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Home arrow Economics arrow Disaggregated impacts of CAP reforms : proceedings of an OECD workshop.

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Main assumptions retained in the simulation

Our estimates are designed to evaluate the economic impact that changes to the method for allocating direct payments resulting from the decrees passed on 23 February 2009 will have on farms. This impact is measured against the reference situation (historical model), with all other factors being held constant, i.e. no allowance is made for farmers adapting their production to the new situation or for productivity gains, which vary across the categories of farming operations (Butault, 2006). Similarly, movements in output prices (Gohin and Latruffe, 2006) and/or factors of production are not taken into consideration, regardless of whether they are caused by the decisions or are exogenous.

The impact of measures identified by the CAP Health Check is evaluated in euros per farm and/or as a percentage of total direct payments (Table 10.3) and/or income.5 In recognition of the wide fluctuations in the prices of agricultural produce in recent years (especially cereals and dairy products), the impact of the budgetary redistribution is reported as a five-year average (period 2003-07, in constant 2007 EUR). It is important that this impact, expressed as a percentage of revenues, be discussed from the standpoint of final income. In the same vein, depending on the type of farm, the sometimes extensive use of hired farm labour may have the effect of creating a significant gap between farm income and family income (Table 10.4).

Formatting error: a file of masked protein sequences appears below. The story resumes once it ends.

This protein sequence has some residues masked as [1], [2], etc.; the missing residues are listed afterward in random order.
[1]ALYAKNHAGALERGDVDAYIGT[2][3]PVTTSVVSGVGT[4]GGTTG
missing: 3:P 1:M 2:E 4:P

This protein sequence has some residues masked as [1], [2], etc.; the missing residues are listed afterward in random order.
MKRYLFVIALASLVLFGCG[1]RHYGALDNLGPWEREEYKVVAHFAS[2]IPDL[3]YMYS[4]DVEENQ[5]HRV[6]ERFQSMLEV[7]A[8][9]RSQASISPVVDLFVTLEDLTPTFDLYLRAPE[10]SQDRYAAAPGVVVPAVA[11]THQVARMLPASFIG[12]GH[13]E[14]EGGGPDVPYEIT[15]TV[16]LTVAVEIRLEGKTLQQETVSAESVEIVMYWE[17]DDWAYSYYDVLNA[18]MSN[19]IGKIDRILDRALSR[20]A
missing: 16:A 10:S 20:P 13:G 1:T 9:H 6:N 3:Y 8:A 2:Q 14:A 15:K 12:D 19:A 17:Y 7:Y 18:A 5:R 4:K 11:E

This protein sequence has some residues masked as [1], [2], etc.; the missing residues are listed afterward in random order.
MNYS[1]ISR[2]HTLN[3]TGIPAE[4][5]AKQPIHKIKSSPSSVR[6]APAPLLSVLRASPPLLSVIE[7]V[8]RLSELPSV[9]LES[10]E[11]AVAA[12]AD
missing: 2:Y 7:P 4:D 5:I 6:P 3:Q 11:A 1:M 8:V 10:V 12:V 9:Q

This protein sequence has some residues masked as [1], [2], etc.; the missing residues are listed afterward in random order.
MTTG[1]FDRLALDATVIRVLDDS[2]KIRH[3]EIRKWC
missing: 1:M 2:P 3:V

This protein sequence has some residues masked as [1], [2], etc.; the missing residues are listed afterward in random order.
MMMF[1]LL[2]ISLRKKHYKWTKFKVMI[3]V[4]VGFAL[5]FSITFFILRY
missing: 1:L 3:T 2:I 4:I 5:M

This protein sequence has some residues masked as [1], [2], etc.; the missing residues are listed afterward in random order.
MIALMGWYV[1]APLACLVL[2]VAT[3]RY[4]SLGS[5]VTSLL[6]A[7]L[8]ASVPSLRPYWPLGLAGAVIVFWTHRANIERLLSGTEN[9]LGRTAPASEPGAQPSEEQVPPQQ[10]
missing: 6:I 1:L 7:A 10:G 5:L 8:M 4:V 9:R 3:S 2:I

First, the simulation evaluates the economic impact on each farm of the disbursements under Article 63 (EUR 760 million, of which EUR 630 million are in direct payments for cereals, oilseed and protein crops and EUR 130 million for livestock premiums6) and under Article 68 (estimated at EUR 390 million) and the increase in the modulation rate (estimated at EUR 310 million nationwide). Evaluation of the budgetary appropriation posed no particular challenges, since the item “Subsidies” in FADN makes it easy to identify the amount of the single payment and of the coupled aid that will be decoupled in 2010.